Talking of subscribers, my secret sugarholic blog has it’s first subscriber. Yay! I don’t even know how this is happening. I must be using keywords that these recent likers use.
The new job arrived that the editing client promised earlier in the week. I had a quick look at it and it’s both an interesting subject and nicely written, which makes a change. The pay is slightly more than the job I returned, but it’s still less than what I’d usually charge a one-off client. I don’t mind, though, when the client sends work regularly. And, more importantly, pays on time.
I did my weekly tech scan and backup. While the backup ran, I edited Autumn Fayre down to 1,800 words, and sent it off to market.
Brevo replied to my support ticket. I have to go into Dreamhost and edit my DNS there, apparently (said she, trying to uncross her eyes). I’ll look at it when I’m in a techy mood one day, and I emailed to let him know I’d never had any issues before. He emailed back with another, quicker, less techy fix, and it worked. So I might be staying with them for the foreseeable after all.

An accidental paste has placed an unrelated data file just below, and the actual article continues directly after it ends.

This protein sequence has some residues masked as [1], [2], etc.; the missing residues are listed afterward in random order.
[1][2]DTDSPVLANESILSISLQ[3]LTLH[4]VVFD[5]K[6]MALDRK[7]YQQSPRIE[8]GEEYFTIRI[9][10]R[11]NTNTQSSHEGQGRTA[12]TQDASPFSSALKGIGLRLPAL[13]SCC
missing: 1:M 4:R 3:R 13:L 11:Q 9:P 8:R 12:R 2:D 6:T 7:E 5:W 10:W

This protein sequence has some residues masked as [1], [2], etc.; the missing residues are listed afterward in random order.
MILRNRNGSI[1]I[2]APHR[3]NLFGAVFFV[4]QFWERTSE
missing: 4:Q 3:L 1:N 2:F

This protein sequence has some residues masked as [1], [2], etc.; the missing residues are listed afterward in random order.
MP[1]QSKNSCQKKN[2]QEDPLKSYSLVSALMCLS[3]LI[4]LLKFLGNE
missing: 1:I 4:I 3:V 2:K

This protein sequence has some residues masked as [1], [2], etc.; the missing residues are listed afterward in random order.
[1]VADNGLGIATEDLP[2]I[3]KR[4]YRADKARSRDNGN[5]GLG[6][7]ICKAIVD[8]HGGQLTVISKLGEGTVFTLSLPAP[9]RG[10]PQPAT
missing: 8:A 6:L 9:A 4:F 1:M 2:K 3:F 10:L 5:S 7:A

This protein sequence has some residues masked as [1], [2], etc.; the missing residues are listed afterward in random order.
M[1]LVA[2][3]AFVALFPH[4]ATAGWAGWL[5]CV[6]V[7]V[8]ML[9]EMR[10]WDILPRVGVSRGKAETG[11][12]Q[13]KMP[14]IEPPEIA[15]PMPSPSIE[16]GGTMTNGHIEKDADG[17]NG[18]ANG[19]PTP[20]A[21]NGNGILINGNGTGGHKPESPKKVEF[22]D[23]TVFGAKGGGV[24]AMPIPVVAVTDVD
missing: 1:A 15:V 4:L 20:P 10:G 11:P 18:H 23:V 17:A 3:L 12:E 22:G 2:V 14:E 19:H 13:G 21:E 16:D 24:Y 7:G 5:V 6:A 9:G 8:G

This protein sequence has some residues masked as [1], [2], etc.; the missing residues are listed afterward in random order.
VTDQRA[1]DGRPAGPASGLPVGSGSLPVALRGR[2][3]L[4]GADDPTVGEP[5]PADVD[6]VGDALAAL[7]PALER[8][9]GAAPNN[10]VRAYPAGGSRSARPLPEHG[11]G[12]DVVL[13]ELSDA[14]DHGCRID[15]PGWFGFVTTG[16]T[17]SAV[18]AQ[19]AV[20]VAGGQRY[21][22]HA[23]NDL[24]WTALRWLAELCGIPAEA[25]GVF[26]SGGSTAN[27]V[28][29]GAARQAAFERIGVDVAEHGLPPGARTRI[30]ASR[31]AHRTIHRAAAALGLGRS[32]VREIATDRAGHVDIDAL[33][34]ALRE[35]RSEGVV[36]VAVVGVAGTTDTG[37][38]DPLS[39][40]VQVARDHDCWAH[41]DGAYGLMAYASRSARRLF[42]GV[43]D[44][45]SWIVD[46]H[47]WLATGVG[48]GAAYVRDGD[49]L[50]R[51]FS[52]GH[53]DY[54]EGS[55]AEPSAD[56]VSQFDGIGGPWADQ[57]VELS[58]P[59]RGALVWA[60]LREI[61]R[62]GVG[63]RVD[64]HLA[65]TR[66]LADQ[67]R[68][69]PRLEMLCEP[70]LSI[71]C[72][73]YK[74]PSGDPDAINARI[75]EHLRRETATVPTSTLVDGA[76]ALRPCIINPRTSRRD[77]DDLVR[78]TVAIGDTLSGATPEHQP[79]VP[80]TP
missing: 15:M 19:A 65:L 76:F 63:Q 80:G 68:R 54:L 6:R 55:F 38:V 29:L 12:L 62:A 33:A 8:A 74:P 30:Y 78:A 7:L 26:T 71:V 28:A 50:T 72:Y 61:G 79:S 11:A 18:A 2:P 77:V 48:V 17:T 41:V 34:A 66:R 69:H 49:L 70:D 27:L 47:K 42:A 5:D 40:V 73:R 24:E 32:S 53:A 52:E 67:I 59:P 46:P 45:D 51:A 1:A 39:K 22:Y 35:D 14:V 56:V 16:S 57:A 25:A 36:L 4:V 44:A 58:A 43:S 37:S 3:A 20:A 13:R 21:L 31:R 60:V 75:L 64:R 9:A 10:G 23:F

The poet saved our holiday pictures to my portable hard drive, and when he went into the garden to start hacking the old bed to bits, I sifted through and chose around 16 pictures to illustrate the next newsletter. I can start to draft that now I have the pictures and now I know I’m not changing provider.
The bed delivery men called at about 2:30pm to say they were 30 minutes away. The poet moved his car so they could park at the end of the drive, then he watched the dog while I watched the bed delivery men assemble the bed. When they went we made the bed and then noticed that the ottoman we bought last year is broken. So I carried on with work while the poet tried to fix it.
The bed and the new bedding is very nice, and the bed seems comfortable enough but time will tell. We’ve tried several beds over the past ten years and not one has helped my back and hip aches and pains.
I got back to my desk, updated my record of submissions for Autumn Fayre, and picked up Diary of a Pussycat. I revised three chapters, added the exercises for three weeks, and added 573 words. Current tally = 43,057 words.
Catch the Rainbow was next and I had a bad case of the don’t wannas. It was late in the day, we’d been up early, we’d stripped a double bed and made a king-sized bed, and I was tired. But… my intention is to show up at the page on a daily basis and if I don’t, it won’t ever get finished, and it’s already taken far too long. So I did a bit more butt-kicking and decided to type up just one scene.